Wow, things really have changed in Washington: a Cabinet official speaks about climate change’s impacts on California

The Los Angeles Times has a story today in its (venerable but soon-to-be-axed) California section discussing new Energy Secretary Steven Chu’s public statements on the dramatic challenges California will face as a result of climate change.  From the story:

Chu warned of water shortages plaguing the West and Upper Midwest and particularly dire consequences for California, his home state, the nation’s leading agricultural producer.

In a worst case, Chu said, up to 90% of the Sierra snowpack could disappear, all but eliminating a natural storage system for water vital to agriculture.

“I don’t think the American public has gripped in its gut what could happen,” he said. “We’re looking at a scenario where there’s no more agriculture in California.” And, he added, “I don’t actually see how they can keep their cities going” either.

None of this is news to those of us who have been following the issue (see this recent state-commissioned report for one recent analysis).  Nonetheless, Dr. Chu’s remarks bode well for the new administration’s awareness of the urgency of addressing climate change as well as the new administration’s commitment to incorporating science into its decisionmaking.

UPDATE: Jonathan Adler and Roger Pielke Jr. have criticized Dr. Chu’s quoted remarks, on the Volokh Conspiracy and Prometheus blogs, respectively.  I have posted a comment on this thread responding to Jonathan’s criticisms.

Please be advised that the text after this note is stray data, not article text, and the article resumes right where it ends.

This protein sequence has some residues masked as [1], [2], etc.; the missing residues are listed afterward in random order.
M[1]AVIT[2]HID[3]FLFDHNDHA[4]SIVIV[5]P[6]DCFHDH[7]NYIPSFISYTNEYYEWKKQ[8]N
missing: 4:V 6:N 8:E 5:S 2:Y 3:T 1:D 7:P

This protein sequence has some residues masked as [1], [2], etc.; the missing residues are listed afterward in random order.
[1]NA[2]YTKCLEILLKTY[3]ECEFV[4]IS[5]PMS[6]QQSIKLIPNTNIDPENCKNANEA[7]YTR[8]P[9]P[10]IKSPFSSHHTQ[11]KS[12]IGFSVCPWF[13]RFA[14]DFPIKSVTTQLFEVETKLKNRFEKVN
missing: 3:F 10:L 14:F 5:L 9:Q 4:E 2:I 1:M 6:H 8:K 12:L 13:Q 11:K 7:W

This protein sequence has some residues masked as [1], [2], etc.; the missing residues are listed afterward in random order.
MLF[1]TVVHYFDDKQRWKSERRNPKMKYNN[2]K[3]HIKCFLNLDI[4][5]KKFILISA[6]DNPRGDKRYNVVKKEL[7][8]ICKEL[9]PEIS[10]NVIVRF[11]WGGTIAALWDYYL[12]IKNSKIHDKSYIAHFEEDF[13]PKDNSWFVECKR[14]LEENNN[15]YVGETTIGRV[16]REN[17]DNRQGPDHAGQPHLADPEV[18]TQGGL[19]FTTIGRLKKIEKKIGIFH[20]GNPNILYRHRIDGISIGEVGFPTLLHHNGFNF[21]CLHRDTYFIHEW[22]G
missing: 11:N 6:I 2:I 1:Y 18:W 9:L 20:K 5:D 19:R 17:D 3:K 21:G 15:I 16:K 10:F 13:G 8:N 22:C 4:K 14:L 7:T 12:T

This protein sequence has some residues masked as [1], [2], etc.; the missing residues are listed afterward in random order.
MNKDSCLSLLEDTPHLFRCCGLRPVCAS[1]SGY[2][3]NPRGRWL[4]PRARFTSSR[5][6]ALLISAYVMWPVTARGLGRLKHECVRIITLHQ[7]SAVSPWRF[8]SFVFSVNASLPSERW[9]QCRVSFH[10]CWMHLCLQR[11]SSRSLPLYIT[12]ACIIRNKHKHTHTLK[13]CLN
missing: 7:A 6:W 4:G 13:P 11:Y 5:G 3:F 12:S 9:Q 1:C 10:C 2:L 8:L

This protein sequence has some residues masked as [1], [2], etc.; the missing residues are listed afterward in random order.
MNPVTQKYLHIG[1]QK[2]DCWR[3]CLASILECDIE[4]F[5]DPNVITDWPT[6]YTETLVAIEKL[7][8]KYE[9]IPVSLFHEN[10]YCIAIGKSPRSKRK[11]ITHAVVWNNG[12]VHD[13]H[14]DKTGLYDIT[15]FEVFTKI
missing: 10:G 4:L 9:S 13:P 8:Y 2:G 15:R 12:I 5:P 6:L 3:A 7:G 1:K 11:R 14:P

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Reader Comments

4 Replies to “Wow, things really have changed in Washington: a Cabinet official speaks about climate change’s impacts on California”

  1. Sean —

    I understand why you would be pleased that Secretary Chu is concerned about the potential effects of climate change. But after 8 years of an alleged “war on science” by Republicans, should we not be concerned about ridiculous scientific statements like those you quote above? Chu’s statement that “We’re looking at a scenario where there’s no more agriculture in California,” is absurd. The California impact study you cite says nothing of the kind, nor do other studies make such extreme predictions (nor are there serious studies supporting the claim that California cities would disappear either). If the Bush Administration was wrong to distort science to downplay the risks posed by climate change, should not we also care about Obama Administration officials distorting science to exaggerate the risks? Or is it okay if it supports policies that like?


  2. Jonathan,